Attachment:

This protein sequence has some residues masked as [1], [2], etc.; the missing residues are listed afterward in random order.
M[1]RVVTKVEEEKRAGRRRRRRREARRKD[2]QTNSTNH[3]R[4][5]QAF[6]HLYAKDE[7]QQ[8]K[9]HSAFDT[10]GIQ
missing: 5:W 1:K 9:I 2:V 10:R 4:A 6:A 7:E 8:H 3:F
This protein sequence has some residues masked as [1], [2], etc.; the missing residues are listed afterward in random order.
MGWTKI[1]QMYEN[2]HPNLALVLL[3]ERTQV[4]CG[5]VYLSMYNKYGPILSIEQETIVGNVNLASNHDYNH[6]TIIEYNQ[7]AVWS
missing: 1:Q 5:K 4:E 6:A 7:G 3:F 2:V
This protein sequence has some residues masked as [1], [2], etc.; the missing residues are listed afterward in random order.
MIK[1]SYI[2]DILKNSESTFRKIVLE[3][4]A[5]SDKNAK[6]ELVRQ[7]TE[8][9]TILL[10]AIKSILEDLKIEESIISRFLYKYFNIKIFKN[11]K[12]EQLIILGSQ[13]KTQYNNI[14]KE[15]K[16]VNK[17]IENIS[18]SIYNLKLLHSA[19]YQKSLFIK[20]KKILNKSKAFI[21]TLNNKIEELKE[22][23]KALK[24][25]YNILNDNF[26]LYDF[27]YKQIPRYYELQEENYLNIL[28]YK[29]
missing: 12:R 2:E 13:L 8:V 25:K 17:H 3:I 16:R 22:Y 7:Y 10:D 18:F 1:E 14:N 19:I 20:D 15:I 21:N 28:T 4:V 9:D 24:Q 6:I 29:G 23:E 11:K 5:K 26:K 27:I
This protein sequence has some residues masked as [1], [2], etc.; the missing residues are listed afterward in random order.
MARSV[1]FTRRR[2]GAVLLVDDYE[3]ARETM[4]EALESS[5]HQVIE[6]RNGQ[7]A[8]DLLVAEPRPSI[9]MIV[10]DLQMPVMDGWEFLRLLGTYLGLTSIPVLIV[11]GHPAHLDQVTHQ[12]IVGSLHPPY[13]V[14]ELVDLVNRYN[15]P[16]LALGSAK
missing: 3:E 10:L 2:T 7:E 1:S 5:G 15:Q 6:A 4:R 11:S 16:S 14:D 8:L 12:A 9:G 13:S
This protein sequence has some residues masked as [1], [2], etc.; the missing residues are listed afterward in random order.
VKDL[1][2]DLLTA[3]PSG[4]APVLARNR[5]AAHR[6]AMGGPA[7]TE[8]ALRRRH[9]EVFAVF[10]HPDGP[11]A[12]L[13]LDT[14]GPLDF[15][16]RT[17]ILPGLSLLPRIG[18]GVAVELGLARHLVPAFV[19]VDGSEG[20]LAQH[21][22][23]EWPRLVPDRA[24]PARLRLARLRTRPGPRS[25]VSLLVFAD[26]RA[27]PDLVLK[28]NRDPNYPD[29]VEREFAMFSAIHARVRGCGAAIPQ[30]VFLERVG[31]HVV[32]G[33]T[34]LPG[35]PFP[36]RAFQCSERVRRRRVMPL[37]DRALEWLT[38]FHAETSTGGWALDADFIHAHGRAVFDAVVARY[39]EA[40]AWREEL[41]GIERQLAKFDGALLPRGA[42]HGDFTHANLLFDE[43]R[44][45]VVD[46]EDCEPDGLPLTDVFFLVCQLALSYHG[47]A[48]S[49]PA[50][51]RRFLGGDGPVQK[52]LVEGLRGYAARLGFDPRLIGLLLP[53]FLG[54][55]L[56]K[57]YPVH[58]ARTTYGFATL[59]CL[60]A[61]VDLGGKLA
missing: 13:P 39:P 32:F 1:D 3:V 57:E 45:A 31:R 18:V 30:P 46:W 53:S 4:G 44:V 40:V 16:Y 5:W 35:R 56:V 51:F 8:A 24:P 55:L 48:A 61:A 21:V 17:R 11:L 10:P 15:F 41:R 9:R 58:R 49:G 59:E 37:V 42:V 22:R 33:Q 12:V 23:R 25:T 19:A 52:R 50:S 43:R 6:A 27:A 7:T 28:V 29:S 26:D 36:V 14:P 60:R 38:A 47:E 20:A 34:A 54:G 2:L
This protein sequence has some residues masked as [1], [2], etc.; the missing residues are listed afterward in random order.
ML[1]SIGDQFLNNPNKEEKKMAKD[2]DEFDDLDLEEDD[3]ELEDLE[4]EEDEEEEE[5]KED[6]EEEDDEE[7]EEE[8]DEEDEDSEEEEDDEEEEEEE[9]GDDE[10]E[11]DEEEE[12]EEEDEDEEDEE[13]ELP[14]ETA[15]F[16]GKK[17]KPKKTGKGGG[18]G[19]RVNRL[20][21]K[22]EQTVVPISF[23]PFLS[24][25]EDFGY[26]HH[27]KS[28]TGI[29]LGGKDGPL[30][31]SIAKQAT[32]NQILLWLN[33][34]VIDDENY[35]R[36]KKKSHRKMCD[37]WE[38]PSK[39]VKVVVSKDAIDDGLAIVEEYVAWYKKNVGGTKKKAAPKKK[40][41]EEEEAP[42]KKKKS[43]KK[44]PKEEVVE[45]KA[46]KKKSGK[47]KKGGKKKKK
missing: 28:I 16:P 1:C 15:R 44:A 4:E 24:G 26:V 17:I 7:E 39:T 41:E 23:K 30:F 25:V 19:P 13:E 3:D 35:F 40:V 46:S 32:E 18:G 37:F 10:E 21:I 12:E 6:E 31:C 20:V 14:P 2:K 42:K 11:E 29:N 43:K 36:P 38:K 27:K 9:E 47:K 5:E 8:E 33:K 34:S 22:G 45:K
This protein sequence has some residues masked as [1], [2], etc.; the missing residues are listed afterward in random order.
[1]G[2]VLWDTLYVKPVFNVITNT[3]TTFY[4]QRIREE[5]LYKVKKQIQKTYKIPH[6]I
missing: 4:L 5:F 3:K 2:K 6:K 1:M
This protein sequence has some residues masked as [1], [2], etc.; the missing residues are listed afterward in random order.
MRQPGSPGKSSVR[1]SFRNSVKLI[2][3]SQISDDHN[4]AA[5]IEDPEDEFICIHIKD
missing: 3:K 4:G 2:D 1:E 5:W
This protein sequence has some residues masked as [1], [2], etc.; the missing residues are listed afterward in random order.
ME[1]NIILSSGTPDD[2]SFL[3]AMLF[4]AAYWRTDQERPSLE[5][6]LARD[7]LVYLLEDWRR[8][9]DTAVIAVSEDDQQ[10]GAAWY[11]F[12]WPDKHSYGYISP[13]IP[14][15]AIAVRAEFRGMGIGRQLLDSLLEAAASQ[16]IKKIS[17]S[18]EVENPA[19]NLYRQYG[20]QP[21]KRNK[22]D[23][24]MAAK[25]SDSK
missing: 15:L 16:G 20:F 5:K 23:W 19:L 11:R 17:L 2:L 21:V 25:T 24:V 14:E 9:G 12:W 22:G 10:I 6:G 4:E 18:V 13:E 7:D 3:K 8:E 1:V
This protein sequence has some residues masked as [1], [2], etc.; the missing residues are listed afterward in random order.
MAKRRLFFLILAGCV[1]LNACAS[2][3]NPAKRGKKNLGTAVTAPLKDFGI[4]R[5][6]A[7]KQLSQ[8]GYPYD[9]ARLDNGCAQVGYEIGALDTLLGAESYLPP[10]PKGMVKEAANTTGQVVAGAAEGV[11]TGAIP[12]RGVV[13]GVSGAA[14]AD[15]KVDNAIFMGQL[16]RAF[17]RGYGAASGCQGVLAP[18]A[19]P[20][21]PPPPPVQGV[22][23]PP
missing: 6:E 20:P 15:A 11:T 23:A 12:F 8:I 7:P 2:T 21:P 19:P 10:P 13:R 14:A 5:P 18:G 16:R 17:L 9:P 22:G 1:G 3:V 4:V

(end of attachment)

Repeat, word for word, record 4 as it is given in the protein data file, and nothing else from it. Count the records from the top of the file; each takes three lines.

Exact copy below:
This protein sequence has some residues masked as [1], [2], etc.; the missing residues are listed afterward in random order.
MARSV[1]FTRRR[2]GAVLLVDDYE[3]ARETM[4]EALESS[5]HQVIE[6]RNGQ[7]A[8]DLLVAEPRPSI[9]MIV[10]DLQMPVMDGWEFLRLLGTYLGLTSIPVLIV[11]GHPAHLDQVTHQ[12]IVGSLHPPY[13]V[14]ELVDLVNRYN[15]P[16]LALGSAK
missing: 3:E 10:L 2:T 7:E 1:S 5:G 15:Q 6:A 4:R 11:S 16:S 14:D 8:L 12:A 9:G 13:S